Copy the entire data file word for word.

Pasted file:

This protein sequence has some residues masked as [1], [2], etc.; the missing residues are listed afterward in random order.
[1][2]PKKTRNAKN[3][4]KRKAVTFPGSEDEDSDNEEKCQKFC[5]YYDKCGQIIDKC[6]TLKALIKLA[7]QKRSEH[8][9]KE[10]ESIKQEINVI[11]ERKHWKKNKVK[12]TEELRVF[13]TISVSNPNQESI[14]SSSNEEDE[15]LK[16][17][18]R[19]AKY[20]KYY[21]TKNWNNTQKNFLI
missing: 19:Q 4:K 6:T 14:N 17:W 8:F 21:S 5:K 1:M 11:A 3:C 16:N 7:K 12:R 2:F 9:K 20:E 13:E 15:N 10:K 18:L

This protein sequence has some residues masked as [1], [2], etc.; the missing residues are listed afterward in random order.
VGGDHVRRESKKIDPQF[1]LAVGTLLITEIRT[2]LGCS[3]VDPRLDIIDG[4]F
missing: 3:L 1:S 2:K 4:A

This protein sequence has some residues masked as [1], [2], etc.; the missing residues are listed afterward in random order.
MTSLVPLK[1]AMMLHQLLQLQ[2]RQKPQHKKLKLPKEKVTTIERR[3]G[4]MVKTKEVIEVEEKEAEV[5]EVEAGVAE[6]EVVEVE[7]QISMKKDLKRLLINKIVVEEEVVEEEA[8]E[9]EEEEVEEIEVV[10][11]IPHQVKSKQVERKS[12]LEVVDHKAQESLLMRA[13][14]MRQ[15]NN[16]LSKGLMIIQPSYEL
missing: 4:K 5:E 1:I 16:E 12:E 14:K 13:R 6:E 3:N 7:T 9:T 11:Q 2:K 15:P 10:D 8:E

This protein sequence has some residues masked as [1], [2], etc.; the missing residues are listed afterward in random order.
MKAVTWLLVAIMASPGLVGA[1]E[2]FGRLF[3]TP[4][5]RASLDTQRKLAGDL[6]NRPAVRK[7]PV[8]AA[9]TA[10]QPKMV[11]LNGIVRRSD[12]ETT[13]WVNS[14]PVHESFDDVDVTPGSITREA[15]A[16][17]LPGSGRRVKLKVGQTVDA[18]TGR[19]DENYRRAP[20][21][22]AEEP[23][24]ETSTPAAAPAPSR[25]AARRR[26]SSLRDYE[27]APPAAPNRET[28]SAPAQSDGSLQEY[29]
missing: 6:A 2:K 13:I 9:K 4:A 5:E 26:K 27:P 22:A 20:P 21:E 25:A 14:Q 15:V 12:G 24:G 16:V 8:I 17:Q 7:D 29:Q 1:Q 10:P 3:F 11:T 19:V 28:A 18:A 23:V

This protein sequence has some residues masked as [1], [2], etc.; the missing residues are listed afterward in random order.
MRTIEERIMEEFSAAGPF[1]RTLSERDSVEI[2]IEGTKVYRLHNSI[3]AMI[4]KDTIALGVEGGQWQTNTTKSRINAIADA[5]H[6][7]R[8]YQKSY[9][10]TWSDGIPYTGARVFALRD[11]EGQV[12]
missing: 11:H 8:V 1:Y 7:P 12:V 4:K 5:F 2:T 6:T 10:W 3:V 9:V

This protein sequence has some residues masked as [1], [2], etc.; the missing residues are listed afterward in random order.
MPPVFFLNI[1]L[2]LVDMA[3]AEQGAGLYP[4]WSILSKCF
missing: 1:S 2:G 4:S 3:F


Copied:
This protein sequence has some residues masked as [1], [2], etc.; the missing residues are listed afterward in random order.
[1][2]PKKTRNAKN[3][4]KRKAVTFPGSEDEDSDNEEKCQKFC[5]YYDKCGQIIDKC[6]TLKALIKLA[7]QKRSEH[8][9]KE[10]ESIKQEINVI[11]ERKHWKKNKVK[12]TEELRVF[13]TISVSNPNQESI[14]SSSNEEDE[15]LK[16][17][18]R[19]AKY[20]KYY[21]TKNWNNTQKNFLI
missing: 19:Q 4:K 6:T 14:N 17:W 8:F 21:S 5:K 1:M 11:A 3:C 16:N 7:K 12:R 2:F 9:K 20:E 13:E 15:N 10:K 18:L

This protein sequence has some residues masked as [1], [2], etc.; the missing residues are listed afterward in random order.
VGGDHVRRESKKIDPQF[1]LAVGTLLITEIRT[2]LGCS[3]VDPRLDIIDG[4]F
missing: 3:L 1:S 2:K 4:A

This protein sequence has some residues masked as [1], [2], etc.; the missing residues are listed afterward in random order.
MTSLVPLK[1]AMMLHQLLQLQ[2]RQKPQHKKLKLPKEKVTTIERR[3]G[4]MVKTKEVIEVEEKEAEV[5]EVEAGVAE[6]EVVEVE[7]QISMKKDLKRLLINKIVVEEEVVEEEA[8]E[9]EEEEVEEIEVV[10][11]IPHQVKSKQVERKS[12]LEVVDHKAQESLLMRA[13][14]MRQ[15]NN[16]LSKGLMIIQPSYEL
missing: 4:K 5:E 1:I 16:E 12:E 14:K 13:R 6:E 3:N 7:T 9:T 11:Q 2:K 15:P 10:D 8:E

This protein sequence has some residues masked as [1], [2], etc.; the missing residues are listed afterward in random order.
MKAVTWLLVAIMASPGLVGA[1]E[2]FGRLF[3]TP[4][5]RASLDTQRKLAGDL[6]NRPAVRK[7]PV[8]AA[9]TA[10]QPKMV[11]LNGIVRRSD[12]ETT[13]WVNS[14]PVHESFDDVDVTPGSITREA[15]A[16][17]LPGSGRRVKLKVGQTVDA[18]TGR[19]DENYRRAP[20][21][22]AEEP[23][24]ETSTPAAAPAPSR[25]AARRR[26]SSLRDYE[27]APPAAPNRET[28]SAPAQSDGSLQEY[29]
missing: 6:A 2:K 13:I 9:K 4:A 5:E 26:K 27:P 22:A 20:P 21:E 25:A 14:Q 15:V 12:G 24:G 16:V 8:I 17:Q 7:D 29:Q 1:Q 10:P 3:F 11:T 19:V 28:A 18:A 23:V

This protein sequence has some residues masked as [1], [2], etc.; the missing residues are listed afterward in random order.
MRTIEERIMEEFSAAGPF[1]RTLSERDSVEI[2]IEGTKVYRLHNSI[3]AMI[4]KDTIALGVEGGQWQTNTTKSRINAIADA[5]H[6][7]R[8]YQKSY[9][10]TWSDGIPYTGARVFALRD[11]EGQV[12]
missing: 11:H 8:V 1:Y 7:P 12:V 4:K 5:F 2:T 6:T 10:W 3:V 9:V

This protein sequence has some residues masked as [1], [2], etc.; the missing residues are listed afterward in random order.
MPPVFFLNI[1]L[2]LVDMA[3]AEQGAGLYP[4]WSILSKCF
missing: 1:S 2:G 4:S 3:F